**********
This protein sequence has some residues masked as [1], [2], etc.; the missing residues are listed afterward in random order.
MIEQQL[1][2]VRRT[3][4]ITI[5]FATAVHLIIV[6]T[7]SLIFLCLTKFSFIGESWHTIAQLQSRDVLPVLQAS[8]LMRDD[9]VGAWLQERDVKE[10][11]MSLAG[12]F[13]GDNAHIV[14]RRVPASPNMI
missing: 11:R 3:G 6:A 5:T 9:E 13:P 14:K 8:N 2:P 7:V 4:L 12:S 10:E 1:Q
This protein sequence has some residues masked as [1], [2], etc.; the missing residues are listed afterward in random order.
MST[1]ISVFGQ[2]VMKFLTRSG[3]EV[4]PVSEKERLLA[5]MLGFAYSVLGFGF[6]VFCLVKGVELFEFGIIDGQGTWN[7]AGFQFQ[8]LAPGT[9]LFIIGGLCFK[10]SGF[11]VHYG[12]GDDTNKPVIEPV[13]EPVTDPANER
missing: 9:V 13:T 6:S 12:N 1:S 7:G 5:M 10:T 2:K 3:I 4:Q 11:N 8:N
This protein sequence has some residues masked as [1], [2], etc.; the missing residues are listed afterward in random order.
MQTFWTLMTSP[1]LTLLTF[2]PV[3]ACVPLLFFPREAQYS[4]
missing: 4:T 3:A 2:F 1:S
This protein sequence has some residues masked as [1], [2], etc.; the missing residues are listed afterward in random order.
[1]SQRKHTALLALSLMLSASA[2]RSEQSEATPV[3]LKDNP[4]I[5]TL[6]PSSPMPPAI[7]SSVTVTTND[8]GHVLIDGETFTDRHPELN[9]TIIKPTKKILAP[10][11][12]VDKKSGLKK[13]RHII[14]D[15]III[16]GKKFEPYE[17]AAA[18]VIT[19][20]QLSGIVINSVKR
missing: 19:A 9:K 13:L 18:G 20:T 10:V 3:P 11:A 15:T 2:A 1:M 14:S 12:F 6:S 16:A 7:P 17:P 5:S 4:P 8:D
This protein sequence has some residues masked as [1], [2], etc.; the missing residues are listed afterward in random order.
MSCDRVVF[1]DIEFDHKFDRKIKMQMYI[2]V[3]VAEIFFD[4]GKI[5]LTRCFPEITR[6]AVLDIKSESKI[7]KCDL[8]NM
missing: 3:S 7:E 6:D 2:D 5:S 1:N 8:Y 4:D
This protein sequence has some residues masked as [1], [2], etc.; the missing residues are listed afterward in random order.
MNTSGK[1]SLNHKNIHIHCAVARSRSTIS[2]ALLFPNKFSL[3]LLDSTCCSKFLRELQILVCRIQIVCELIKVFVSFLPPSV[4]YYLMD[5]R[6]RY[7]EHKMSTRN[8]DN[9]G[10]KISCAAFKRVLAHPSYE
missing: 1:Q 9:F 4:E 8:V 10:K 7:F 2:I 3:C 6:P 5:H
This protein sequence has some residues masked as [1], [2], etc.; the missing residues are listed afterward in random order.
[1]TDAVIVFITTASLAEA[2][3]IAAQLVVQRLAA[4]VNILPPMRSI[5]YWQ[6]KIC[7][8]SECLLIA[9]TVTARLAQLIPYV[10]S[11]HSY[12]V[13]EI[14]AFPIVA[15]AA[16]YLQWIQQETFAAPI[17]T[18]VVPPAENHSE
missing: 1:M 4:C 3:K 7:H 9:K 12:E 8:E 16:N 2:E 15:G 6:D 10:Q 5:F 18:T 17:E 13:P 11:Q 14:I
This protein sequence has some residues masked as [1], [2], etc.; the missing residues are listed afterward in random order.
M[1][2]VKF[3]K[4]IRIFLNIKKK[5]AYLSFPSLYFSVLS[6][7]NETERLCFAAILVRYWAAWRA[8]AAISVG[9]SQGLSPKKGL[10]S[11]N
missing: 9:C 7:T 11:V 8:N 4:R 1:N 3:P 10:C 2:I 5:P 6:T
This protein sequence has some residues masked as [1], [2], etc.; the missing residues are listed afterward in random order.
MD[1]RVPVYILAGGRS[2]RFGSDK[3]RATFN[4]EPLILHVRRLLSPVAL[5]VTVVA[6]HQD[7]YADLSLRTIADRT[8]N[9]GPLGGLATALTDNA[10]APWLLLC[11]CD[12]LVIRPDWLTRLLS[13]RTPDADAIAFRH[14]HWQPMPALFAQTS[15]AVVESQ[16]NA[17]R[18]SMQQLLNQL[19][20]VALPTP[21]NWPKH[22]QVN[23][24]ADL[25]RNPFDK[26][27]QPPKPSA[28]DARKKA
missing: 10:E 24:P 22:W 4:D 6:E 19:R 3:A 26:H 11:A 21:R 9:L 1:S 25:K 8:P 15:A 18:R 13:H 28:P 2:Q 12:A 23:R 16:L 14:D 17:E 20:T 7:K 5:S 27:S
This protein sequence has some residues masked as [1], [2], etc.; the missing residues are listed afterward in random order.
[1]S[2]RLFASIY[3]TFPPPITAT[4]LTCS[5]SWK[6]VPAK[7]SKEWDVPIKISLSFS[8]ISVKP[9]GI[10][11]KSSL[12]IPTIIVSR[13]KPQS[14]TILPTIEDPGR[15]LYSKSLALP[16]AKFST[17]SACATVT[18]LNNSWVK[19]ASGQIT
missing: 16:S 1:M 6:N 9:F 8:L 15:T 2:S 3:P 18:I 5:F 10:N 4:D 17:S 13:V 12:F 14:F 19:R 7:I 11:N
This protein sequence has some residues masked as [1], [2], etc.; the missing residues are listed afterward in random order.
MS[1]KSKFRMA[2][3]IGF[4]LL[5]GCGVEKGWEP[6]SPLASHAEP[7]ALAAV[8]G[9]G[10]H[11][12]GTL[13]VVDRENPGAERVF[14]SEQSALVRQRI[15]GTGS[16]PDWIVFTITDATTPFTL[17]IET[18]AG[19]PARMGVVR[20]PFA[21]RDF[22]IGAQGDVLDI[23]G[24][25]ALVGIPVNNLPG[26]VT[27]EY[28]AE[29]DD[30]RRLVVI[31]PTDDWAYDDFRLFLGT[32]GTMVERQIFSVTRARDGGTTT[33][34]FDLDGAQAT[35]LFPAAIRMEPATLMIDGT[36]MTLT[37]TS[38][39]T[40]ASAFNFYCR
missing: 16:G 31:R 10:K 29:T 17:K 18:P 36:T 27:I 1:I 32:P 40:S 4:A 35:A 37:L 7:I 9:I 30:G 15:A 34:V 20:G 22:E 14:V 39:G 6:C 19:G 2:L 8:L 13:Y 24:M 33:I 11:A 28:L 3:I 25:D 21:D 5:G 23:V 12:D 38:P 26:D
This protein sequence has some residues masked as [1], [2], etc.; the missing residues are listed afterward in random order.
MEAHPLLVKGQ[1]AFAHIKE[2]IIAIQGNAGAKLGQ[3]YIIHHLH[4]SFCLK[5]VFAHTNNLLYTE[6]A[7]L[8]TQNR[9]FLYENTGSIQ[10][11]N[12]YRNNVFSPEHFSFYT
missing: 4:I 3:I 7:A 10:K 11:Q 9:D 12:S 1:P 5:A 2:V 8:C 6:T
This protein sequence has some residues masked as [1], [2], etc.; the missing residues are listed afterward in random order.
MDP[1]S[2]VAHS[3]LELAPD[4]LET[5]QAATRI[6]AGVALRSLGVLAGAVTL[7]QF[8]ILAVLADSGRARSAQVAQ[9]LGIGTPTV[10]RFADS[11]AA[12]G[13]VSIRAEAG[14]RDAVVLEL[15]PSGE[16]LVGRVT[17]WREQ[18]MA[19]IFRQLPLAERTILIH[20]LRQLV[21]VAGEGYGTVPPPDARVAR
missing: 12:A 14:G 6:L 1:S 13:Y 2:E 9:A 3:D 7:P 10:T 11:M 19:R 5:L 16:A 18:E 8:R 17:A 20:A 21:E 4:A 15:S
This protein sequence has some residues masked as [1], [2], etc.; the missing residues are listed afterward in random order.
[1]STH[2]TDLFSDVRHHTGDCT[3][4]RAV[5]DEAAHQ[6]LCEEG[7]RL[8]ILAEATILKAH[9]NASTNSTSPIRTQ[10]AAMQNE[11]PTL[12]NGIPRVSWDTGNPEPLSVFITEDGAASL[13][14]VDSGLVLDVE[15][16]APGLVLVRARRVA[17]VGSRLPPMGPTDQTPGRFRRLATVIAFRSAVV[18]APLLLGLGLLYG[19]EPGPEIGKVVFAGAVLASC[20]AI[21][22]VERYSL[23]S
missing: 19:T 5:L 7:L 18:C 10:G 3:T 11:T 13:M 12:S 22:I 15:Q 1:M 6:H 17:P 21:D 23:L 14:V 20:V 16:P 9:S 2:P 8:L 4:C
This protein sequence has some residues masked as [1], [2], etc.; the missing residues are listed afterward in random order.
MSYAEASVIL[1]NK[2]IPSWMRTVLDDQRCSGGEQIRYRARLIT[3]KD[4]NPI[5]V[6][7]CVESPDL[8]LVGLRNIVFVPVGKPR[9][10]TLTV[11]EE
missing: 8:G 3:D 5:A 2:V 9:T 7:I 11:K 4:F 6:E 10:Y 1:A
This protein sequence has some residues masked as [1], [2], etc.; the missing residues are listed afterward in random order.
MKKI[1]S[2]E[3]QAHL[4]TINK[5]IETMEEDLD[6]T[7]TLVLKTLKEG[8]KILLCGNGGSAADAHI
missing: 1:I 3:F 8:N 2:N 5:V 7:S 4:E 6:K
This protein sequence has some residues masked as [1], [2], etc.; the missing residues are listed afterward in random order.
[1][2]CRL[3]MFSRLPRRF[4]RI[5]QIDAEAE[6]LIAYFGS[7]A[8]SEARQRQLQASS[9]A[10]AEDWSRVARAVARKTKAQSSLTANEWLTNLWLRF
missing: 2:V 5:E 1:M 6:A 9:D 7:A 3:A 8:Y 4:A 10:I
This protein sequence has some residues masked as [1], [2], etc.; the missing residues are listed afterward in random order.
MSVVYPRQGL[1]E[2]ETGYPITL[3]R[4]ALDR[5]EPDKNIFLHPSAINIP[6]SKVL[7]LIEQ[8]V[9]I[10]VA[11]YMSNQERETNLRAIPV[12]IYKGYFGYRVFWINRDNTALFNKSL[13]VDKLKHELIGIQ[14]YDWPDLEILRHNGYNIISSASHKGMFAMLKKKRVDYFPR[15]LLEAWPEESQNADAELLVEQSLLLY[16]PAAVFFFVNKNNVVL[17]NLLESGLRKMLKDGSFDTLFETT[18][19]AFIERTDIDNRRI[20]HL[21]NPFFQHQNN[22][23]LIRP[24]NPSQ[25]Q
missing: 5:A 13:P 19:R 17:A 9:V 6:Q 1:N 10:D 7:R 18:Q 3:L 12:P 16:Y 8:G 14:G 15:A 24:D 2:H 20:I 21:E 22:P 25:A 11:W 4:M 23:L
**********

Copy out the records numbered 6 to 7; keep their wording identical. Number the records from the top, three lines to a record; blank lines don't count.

This protein sequence has some residues masked as [1], [2], etc.; the missing residues are listed afterward in random order.
MNTSGK[1]SLNHKNIHIHCAVARSRSTIS[2]ALLFPNKFSL[3]LLDSTCCSKFLRELQILVCRIQIVCELIKVFVSFLPPSV[4]YYLMD[5]R[6]RY[7]EHKMSTRN[8]DN[9]G[10]KISCAAFKRVLAHPSYE
missing: 1:Q 9:F 4:E 8:V 10:K 7:F 2:I 3:C 6:P 5:H
This protein sequence has some residues masked as [1], [2], etc.; the missing residues are listed afterward in random order.
[1]TDAVIVFITTASLAEA[2][3]IAAQLVVQRLAA[4]VNILPPMRSI[5]YWQ[6]KIC[7][8]SECLLIA[9]TVTARLAQLIPYV[10]S[11]HSY[12]V[13]EI[14]AFPIVA[15]AA[16]YLQWIQQETFAAPI[17]T[18]VVPPAENHSE
missing: 1:M 4:C 3:K 7:H 9:K 12:E 8:E 16:N 2:E 15:G 6:D 10:Q 5:F 18:T 17:E 13:P 11:Q 14:I